Dust indirect climate effects by glaciating mixed-phase clouds



Liu, Xiaohong - University of Wyoming

Area of research:

Aerosol Processes

Journal Reference:

Shi Y and X Liu. 2019. "Dust Radiative Effects on Climate by Glaciating Mixed‐Phase Clouds." Geophysical Research Letters, , doi:10.1029/2019GL082504.


Mineral dust is one of the most important ice nucleating particles (INPs) in the atmosphere. It can influence the cloud phase transition and radiative forcing of mixed-phase clouds, which are crucial to global energy budget and climate. In this study, we investigate dust indirect effects on mixed-phase clouds through acting as INPs using three different ice nucleation parameterizations in global climate models. The simulated dust and INP concentrations are evaluated against observations in the Northern Hemisphere (NH).


This research evaluates model performance in simulating dust and primary ice nucleation process and quantifies the dust indirect radiative forcing. Compared with observations, the model with better dust simulation does better in simulating INP concentrations in the Arctic. We also find that dust INPs induce global warming cloud radiative effects with a predominant warming in the NH midlatitudes and a cooling in the Arctic.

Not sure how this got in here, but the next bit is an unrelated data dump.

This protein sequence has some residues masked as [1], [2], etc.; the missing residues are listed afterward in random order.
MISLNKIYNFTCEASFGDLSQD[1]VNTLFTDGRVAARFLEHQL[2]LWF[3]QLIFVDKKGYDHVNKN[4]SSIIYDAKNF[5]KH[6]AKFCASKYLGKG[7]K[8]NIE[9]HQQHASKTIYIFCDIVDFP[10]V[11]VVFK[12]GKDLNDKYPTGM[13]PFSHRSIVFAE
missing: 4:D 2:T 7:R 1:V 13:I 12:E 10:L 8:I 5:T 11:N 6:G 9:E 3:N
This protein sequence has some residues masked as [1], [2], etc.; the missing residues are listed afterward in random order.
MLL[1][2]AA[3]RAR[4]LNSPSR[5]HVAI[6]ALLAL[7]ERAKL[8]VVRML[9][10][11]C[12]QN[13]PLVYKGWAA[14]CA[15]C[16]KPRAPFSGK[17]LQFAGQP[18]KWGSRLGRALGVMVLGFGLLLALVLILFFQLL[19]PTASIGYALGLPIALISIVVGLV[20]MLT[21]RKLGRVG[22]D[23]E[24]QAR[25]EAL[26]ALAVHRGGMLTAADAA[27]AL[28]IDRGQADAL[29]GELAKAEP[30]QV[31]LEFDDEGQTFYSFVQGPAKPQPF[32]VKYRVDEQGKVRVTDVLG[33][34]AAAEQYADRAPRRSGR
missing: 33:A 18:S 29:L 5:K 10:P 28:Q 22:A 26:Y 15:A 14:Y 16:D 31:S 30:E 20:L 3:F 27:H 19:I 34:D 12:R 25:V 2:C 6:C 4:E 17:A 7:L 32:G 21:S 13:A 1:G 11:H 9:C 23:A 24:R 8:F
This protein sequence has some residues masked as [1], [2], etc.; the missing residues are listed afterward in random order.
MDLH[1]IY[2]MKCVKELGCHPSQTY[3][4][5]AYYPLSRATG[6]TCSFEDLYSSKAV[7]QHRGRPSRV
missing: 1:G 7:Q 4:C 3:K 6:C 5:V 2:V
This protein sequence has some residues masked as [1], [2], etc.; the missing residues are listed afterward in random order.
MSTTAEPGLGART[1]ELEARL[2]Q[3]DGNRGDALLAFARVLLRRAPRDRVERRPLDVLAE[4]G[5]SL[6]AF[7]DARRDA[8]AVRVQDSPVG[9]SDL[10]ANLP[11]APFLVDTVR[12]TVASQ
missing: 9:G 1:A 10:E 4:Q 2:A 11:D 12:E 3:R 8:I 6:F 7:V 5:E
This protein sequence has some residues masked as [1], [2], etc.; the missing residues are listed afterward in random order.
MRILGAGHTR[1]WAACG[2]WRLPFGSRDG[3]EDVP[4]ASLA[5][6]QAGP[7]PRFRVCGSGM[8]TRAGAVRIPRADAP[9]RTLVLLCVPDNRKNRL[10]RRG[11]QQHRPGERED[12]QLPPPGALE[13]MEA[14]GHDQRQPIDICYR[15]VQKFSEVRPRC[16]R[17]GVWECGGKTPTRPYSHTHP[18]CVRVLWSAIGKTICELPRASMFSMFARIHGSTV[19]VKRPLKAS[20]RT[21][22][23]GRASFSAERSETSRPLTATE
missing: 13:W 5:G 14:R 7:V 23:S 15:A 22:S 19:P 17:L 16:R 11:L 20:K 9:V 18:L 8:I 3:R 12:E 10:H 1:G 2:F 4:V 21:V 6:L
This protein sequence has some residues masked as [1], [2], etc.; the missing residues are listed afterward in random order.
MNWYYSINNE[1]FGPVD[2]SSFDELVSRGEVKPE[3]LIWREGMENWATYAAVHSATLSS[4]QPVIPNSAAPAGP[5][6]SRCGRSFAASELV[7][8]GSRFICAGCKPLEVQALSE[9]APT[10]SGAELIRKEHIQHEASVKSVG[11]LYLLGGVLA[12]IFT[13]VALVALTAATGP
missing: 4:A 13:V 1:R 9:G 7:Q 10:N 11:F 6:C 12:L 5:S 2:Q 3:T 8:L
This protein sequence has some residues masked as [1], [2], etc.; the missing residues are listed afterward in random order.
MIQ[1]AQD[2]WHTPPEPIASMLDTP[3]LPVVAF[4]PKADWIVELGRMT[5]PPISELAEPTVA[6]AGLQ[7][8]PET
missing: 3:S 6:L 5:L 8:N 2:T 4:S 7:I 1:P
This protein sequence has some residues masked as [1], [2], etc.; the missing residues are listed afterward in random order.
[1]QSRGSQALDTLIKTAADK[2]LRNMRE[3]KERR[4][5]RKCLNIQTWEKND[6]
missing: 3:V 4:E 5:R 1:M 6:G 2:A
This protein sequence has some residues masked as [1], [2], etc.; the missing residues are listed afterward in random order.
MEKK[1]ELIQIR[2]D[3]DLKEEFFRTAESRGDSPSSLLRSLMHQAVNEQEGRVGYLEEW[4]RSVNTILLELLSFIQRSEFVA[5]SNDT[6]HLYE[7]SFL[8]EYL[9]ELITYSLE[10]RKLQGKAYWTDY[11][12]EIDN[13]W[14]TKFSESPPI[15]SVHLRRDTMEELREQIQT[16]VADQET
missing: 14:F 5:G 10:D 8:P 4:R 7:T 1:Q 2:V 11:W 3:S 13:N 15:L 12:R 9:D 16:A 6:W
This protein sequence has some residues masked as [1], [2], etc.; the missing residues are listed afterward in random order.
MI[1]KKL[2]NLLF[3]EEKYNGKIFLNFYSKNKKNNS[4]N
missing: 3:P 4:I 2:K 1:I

In this study, we investigate the dust indirect effects on mixed-phase clouds by acting as INPs, using three dust-specific ice nucleation parameterizations – classical nucleation theory (CNT), Niemand et al. (2012; NIE), and DeMott et al. (2015; DEM) – in two versions (v1 and v0) of the U.S. Department of Energy (DOE) Energy Exascale Earth System Model (E3SM). The simulated dust is evaluated against Cloud‐Aerosol Lidar and Infrared Pathfinder Satellite Observation (CALIPSO) retrievals, while the modeled INP concentrations are compared with measurements conducted during several field campaigns, including the ARM Mixed-Phase Arctic Clouds Experiment (MPACE) and Indirect and Semi-Direct Aerosol Campaign (ISDAC). For both dust and INPs, E3SM shows large low bias in the Arctic. However, improvements are seen in the newly released version (E3SM v1). Constrained by observations, E3SM shows that dust INPs result in a net warming effect (0.18 to 0.76 W/m2) in the NH midlatitudes, a generally net cooling effect (0.18 to -1.95 W/m2) in the Arctic, and a net warming effect (0.05 to 0.26 W/m2) globally.